Which is better for the NHS?
- by admin
More than 100 hospitals in England have switched to a cheaper form of colostrum and now use it as part of the standard routine in newborns.
This was announced by the Health Minister, Andrew Lansley, at the Royal College of Obstetricians and Gynaecologists annual conference in London.
It is part of a major shift by the NHS to lower the cost of colestrum in order to give it a more favourable status in hospitals.
Dr Andrew Walker, chairman of the Royal Society of Obstetrics and Gynocology, said: “The fact that we are now switching to this cheaper alternative is a positive thing, but there are some important caveats.”
First of all, the NHS is still the only government health service that is using this cheaper colostum.
“Secondly, it does not provide enough support to prevent the risk of complications and there are still major barriers to getting pregnant.”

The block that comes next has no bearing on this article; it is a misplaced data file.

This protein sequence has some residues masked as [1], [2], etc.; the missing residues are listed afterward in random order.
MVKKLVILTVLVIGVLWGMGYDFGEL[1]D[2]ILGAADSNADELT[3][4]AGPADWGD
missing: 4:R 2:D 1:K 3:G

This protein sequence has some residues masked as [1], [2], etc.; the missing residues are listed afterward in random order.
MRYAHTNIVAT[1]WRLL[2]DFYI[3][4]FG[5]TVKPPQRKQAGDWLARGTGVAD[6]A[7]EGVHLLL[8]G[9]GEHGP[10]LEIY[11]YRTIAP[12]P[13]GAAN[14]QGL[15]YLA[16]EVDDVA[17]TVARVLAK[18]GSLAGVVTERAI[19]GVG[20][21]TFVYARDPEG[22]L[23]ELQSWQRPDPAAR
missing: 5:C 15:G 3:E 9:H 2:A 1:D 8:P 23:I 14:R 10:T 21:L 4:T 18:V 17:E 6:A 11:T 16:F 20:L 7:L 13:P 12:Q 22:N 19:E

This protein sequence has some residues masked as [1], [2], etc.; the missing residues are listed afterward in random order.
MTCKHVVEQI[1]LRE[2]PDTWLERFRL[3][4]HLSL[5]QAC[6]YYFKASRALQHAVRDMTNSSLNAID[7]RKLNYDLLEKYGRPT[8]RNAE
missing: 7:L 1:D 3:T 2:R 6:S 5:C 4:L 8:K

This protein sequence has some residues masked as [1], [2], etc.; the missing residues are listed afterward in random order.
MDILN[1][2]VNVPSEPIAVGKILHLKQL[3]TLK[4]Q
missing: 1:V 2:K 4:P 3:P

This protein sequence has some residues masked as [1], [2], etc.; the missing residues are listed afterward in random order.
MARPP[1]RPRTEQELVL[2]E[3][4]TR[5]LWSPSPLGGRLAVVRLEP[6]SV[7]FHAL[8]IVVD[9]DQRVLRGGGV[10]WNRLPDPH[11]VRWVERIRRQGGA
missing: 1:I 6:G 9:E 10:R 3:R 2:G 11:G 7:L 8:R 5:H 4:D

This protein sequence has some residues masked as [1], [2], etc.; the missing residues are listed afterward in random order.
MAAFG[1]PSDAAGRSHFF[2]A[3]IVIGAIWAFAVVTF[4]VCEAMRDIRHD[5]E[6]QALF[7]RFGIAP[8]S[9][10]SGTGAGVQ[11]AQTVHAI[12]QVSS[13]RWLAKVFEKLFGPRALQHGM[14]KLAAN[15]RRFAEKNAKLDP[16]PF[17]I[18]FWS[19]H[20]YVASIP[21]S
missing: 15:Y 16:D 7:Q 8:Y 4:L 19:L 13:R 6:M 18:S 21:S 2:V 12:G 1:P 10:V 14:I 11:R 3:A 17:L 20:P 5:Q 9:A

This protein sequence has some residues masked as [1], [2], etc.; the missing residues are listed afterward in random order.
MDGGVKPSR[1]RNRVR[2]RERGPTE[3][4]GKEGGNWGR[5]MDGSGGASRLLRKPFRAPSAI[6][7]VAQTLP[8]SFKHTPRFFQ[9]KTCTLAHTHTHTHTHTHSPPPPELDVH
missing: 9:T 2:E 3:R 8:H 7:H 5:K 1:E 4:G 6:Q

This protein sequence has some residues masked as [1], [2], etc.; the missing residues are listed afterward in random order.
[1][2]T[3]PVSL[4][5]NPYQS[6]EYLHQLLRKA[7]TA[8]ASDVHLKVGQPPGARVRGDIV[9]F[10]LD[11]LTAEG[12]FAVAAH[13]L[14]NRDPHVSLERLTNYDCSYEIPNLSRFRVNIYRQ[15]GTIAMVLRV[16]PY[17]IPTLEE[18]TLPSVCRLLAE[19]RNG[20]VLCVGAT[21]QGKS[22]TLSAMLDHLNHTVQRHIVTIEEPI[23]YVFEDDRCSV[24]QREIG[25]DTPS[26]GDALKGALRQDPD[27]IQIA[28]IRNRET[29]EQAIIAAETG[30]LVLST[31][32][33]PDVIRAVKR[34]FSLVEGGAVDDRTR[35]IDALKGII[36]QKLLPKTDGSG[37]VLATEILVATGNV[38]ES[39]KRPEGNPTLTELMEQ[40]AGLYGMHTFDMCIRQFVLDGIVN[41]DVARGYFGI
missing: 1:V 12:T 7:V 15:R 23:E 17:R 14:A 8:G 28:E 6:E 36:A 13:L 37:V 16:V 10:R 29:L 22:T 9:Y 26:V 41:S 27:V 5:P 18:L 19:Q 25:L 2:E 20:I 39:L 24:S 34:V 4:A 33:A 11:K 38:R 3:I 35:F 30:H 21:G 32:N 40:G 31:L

Thirdly, there are also some health inequalities between the colostrums and the babies that could be affected.
“The new formula is a combination of different ingredients, including vitamin A and E and a form of lactose which makes it more palatable.
It was introduced in the UK in 2011, but it has not been widely adopted by hospitals, despite a growing demand for it.
The move is being hailed as a win for the public purse.
However, Dr Walker warned that the NHS had been left behind.
He said:”If we don’t change this, we could see a whole new set of health inequalities, and we are losing people who are desperately trying to get pregnant.
“The government should be looking at this as a way of improving the quality of life for all patients.”
The NHS said the switch would help to lower costs by allowing more babies to be born.
Dr Walker said the move was not perfect and would still be possible for some hospitals.
He told the conference: “It will still take some time, but we think it is an important step forward.”
The Royal College’s Dr Walker said that although the NHS could benefit from the switch, it was also losing out on the value of the health care it provides.
He added: “There are still a number of hospitals that do not use colostrapes and the fact that they are in the NHS means that they have to spend a lot of money to have colostraps delivered.”
If you are not using them, then that is a significant financial burden on the NHS.
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